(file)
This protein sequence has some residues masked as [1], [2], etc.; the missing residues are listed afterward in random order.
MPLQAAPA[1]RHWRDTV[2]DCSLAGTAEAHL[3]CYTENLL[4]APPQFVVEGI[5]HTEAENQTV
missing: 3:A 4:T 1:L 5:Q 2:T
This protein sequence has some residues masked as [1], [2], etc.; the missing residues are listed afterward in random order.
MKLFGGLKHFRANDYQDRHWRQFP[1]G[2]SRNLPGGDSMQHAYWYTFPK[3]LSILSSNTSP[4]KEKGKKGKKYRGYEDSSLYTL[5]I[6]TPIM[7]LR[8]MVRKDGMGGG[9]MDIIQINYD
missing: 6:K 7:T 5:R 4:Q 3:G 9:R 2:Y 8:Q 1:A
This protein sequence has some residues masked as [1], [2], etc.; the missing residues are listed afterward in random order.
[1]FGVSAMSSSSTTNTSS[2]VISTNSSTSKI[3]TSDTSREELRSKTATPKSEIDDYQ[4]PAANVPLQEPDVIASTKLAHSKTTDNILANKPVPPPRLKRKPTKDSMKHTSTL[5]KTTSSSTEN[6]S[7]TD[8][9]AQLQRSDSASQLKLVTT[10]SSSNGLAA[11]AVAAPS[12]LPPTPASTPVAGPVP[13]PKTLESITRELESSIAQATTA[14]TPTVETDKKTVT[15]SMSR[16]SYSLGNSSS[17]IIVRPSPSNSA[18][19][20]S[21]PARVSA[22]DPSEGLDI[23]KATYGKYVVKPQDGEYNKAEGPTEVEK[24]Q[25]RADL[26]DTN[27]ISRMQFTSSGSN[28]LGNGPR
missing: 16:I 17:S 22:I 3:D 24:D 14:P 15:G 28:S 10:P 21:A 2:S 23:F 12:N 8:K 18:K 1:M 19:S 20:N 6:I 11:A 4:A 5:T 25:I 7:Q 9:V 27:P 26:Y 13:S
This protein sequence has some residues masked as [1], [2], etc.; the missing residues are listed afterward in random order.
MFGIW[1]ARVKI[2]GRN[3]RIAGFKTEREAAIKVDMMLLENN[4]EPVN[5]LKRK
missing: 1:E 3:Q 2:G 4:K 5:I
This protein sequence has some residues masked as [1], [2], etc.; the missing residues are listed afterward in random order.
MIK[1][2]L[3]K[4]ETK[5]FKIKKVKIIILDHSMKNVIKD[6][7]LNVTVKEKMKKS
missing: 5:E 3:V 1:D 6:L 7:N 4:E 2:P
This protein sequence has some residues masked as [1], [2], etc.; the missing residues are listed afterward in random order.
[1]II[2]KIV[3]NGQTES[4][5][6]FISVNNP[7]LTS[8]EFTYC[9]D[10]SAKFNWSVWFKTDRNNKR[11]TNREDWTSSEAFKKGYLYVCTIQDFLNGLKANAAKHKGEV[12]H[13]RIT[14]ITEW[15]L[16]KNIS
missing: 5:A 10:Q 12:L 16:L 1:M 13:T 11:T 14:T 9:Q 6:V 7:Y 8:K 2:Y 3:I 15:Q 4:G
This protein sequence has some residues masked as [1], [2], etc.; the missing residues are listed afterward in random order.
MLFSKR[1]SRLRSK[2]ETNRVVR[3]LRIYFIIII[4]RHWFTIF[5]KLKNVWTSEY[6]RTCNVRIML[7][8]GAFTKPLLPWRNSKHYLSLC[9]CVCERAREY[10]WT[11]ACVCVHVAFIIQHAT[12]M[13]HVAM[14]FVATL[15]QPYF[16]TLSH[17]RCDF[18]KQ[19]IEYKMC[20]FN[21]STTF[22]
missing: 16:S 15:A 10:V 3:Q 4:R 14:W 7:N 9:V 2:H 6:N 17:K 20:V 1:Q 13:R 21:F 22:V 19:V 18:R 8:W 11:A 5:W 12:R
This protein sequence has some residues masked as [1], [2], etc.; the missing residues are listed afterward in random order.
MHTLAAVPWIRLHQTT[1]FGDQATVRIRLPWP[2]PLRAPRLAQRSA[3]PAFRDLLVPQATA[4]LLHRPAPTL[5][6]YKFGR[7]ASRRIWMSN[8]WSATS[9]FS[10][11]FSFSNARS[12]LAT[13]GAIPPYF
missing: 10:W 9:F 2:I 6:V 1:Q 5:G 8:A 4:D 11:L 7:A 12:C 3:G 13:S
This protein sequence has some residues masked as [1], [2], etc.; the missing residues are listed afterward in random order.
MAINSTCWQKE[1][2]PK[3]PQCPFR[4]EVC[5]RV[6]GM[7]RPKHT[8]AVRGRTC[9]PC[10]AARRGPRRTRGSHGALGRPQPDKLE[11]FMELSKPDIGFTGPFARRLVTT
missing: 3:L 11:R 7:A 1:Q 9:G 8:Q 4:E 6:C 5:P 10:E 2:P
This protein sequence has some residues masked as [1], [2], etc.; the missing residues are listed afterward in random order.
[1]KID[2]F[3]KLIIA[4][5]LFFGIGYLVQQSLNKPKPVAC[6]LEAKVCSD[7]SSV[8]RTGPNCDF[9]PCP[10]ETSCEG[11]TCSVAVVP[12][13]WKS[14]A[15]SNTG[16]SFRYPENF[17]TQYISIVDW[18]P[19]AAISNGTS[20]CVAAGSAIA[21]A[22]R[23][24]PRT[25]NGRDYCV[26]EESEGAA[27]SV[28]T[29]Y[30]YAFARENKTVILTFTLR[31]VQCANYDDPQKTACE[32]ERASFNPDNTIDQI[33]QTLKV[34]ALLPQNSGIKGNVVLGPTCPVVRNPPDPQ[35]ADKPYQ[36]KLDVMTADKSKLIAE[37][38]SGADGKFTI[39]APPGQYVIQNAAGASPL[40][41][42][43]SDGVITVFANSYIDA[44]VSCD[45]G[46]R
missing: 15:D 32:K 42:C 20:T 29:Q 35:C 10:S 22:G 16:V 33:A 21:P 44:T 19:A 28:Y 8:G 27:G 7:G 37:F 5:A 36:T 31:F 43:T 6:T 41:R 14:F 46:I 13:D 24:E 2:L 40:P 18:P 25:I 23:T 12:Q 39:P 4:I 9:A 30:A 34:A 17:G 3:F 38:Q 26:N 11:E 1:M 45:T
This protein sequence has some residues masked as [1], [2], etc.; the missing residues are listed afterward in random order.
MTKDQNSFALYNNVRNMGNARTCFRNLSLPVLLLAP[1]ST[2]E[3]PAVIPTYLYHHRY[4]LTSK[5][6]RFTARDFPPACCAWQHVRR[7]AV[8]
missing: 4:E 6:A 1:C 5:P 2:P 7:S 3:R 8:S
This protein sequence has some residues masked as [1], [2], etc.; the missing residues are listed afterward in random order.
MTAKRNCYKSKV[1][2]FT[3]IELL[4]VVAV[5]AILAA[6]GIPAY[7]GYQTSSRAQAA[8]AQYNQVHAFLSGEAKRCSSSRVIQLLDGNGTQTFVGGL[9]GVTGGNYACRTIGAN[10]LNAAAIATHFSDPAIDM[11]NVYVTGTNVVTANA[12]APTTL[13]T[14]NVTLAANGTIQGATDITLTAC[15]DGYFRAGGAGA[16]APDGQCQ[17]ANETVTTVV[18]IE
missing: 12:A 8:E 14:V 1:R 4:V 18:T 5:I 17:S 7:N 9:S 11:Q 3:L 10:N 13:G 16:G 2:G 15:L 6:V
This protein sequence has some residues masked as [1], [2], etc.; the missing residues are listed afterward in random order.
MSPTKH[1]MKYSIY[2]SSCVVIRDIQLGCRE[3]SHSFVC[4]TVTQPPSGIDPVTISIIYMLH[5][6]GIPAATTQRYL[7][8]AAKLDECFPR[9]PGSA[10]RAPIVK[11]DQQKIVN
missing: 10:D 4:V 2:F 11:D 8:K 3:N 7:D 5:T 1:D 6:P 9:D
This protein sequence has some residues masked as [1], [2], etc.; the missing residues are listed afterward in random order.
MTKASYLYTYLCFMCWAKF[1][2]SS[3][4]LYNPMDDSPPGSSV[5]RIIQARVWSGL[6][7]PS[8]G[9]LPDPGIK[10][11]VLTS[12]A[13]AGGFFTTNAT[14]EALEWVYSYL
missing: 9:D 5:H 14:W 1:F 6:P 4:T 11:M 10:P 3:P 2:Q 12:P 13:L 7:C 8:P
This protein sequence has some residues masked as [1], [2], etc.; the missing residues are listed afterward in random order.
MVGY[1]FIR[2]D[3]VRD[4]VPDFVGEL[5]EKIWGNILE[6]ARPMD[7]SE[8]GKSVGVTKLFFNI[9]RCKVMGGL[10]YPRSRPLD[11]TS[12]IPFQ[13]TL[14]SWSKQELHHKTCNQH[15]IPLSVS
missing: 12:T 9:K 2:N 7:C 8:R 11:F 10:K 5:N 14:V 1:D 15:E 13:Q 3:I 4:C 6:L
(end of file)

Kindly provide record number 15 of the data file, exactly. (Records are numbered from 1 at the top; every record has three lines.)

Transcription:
This protein sequence has some residues masked as [1], [2], etc.; the missing residues are listed afterward in random order.
MVGY[1]FIR[2]D[3]VRD[4]VPDFVGEL[5]EKIWGNILE[6]ARPMD[7]SE[8]GKSVGVTKLFFNI[9]RCKVMGGL[10]YPRSRPLD[11]TS[12]IPFQ[13]TL[14]SWSKQELHHKTCNQH[15]IPLSVS
missing: 12:T 9:K 2:N 7:C 8:R 11:F 10:K 5:N 14:V 1:D 15:E 13:Q 3:I 4:C 6:L